Dialect Magazine

JETSETTER | Jonathan DeLise

Q&A with Jonathan DeLise

Jonathan DeLise_Bagan_Temple Cordillera

Jonathan DeLise_Bagan_Temple Cordillera

What is your best travel tip right now?

I have frequently visited tropical countries (particularly in Southeast Asia), and know that the humidity/downpours can do a number on your passport, money and maps. Thus, I always take a ziploc-style bag with me (many airport security checkpoints have them) to keep these three items in.

When I say money, I mean small bills.  Most places around the world still revolve around cash, and having small bills readily available will make life much easier.  Perhaps this includes two tips!

Where did you last travel to?

Two months ago, I was in Jakarta, Tokyo, Kobe, Bangkok, Istanbul, Kotor, and Tirana.  Jakarta, Tokyo and Istanbul are three of my favorite cities around the world, primarily because of the variety and amount of food available.

Tell us about your 1st major travel experience?

Although I had traveled a bit with my family around the US and Europe before then, I participated in a homestay program in Kanazawa, Japan during the summer of 2000.  I started to appreciate Japanese cuisine during that time.  I learned about Japanese customs (how to use the ofuro) and music (we met with college students every Wednesday, whereas on the last day we sang a Japanese song to them out of respect).  

I still haven’t found a more comfortable pillow than the buckwheat hull (sobakawa) type I used, and my host mother whipped up delicious concoctions such as pumpkin and scallops, sanma (saury, a fish) and even pizza…without an oven.

What is a must have travel accessory?

Jonathan DeLise_Salar de Uyuni_Salt Hill

Jonathan DeLise_Salar de Uyuni_Salt Hill

Three parts:
The common – an adapter.  If you’re in Hong Kong, small ones (in other words, ones for just one type of outlet) are available all over the place.  Many street markets around the world sell these too.  The heftier ones are good too (I have a Slazenger-brand one), but having a couple of small ones come in handy because those fit the electronics to a tee.

The unexpected – Floss.  Coming from the US, it’s not difficult to find.  When I used to travel to Japan, the only place that I found carrying floss was an expensive “American” pharmacy in Marunouchi, Tokyo.  The more I’ve traveled around different regions of the world, the more I’ve seen floss, but it might as well be pre-shred; the quality is substantially lacking.

The not exactly an accessory – A picture of your bags, particularly if you plan to check one/more.  It’ll be easier to describe to the lost luggage staff, should that unfortunate event happen.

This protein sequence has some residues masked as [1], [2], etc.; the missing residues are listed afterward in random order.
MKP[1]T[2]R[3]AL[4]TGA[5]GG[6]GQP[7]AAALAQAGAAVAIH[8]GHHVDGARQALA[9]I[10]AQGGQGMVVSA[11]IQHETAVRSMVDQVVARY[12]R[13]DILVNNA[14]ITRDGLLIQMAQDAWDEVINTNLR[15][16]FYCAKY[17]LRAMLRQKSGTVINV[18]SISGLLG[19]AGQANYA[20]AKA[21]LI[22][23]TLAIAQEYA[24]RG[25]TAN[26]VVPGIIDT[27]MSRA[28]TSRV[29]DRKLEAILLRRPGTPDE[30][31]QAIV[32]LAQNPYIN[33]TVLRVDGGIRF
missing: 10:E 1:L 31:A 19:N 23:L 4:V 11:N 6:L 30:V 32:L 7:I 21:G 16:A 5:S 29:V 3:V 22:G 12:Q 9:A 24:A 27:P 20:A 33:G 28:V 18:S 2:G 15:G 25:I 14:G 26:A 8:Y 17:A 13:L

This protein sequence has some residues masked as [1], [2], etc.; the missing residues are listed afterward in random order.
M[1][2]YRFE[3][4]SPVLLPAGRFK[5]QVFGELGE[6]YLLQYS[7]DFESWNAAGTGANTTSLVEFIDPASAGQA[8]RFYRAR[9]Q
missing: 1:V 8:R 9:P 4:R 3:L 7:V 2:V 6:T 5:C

Do you have a favorite travel destination or experience?

Among the many random and humbling travel experiences I have, one stands out.  Wading through a flood in Jakarta to make it to the airport.  From where I stayed, it usually took 45 minutes by taxi to get to Soekarno-Hatta International.  But on 1 February 2008, it took me about eight grueling hours.  

I was feeling a bit too confident and zealous I guess, but I used three taxis, two motorbikes, a bajaj (a Tata-brand tuk-tuk) and an airport bus, none of which actually took me to the airport.  In fact, from the Pluit toll area, I walked three hours in brackish water nearly up to my waist, and then took a bike at the airport toll booth in my now stained clothes.  

The silver lining was that it was one of those rare times I bought travel insurance for an airline (in this case, Air Asia), as they let me board their last flight of the night to Denpasar/Bali, as a result of the airport being shut down earlier in the day.

What country do you live in and what is your background. What have you learned about culture from your travels?

I’m from New York and currently live in NYC.  My background is a bit of a potpourri of the Adriatic and somewhere in northeastern Europe, though relatives seem to come up with a new country every time I ask. I’ve learned quite a bit from traveling based on spontaneous conversations with locals and expats, though I’ve always focused on learning about a country/nation through food and architecture.  Those two facets of a culture continue to keep me curious, just as much as a stroll down Roosevelt Ave. and Broadway in Queens, NY does.

Have you had a major culture shock experience?

In addition to the palpable introduction to “the rainy season,” I have certainly waded through my fair share of culture shock. Formerly, I was an English teacher in a Shenzhen, China middle school.  Every month on pay-day, I was taken into an unspecified room in the school and paid in cash (currently, the largest denomination in China is still worth less than US$20); more entertaining the two times my students walked by. I taught English in Jakarta as well, and stayed in a rather pleasant kost (some say share/boarding house, to me it was more akin to an apartment), except for one major issue.  Using any of the facilities in the bathroom revealed oil bubbles and, sometimes, a smell that should have been an excellent reminder to never drink the water. I’d say the biggest culture shock – a lack of potable water – is not even cultural, but it’s a major issue to keep in mind.


In January 2012, Jonathan DeLise created a personal travel blog, http://buildingmybento.com/, and in April 2013, he started http://collaterallettuce.com/, which focuses on food and drink. He’s always open to suggestions for new topics and/or ways for improvement.


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